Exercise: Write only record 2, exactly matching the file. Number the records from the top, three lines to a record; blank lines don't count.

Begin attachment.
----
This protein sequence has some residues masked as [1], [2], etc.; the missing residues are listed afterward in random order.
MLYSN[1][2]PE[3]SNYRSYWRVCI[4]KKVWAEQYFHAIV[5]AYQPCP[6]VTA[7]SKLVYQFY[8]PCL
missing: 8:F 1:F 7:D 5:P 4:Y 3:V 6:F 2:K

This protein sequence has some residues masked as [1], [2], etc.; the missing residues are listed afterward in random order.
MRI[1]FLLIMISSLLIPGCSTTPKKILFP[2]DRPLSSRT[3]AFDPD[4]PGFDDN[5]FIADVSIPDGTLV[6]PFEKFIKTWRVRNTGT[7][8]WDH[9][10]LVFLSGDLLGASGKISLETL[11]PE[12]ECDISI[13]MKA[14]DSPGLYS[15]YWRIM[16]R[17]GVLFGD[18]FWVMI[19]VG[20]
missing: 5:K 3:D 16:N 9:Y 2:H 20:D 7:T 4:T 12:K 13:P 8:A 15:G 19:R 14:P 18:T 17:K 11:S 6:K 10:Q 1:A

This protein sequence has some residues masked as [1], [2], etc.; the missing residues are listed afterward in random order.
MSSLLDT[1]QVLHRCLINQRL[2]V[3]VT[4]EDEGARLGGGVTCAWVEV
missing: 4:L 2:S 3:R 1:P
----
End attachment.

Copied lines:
This protein sequence has some residues masked as [1], [2], etc.; the missing residues are listed afterward in random order.
MRI[1]FLLIMISSLLIPGCSTTPKKILFP[2]DRPLSSRT[3]AFDPD[4]PGFDDN[5]FIADVSIPDGTLV[6]PFEKFIKTWRVRNTGT[7][8]WDH[9][10]LVFLSGDLLGASGKISLETL[11]PE[12]ECDISI[13]MKA[14]DSPGLYS[15]YWRIM[16]R[17]GVLFGD[18]FWVMI[19]VG[20]
missing: 5:K 3:D 16:N 9:Y 2:H 20:D 7:T 4:T 12:K 13:P 8:A 15:G 19:R 14:P 18:T 17:K 11:S 6:K 10:Q 1:A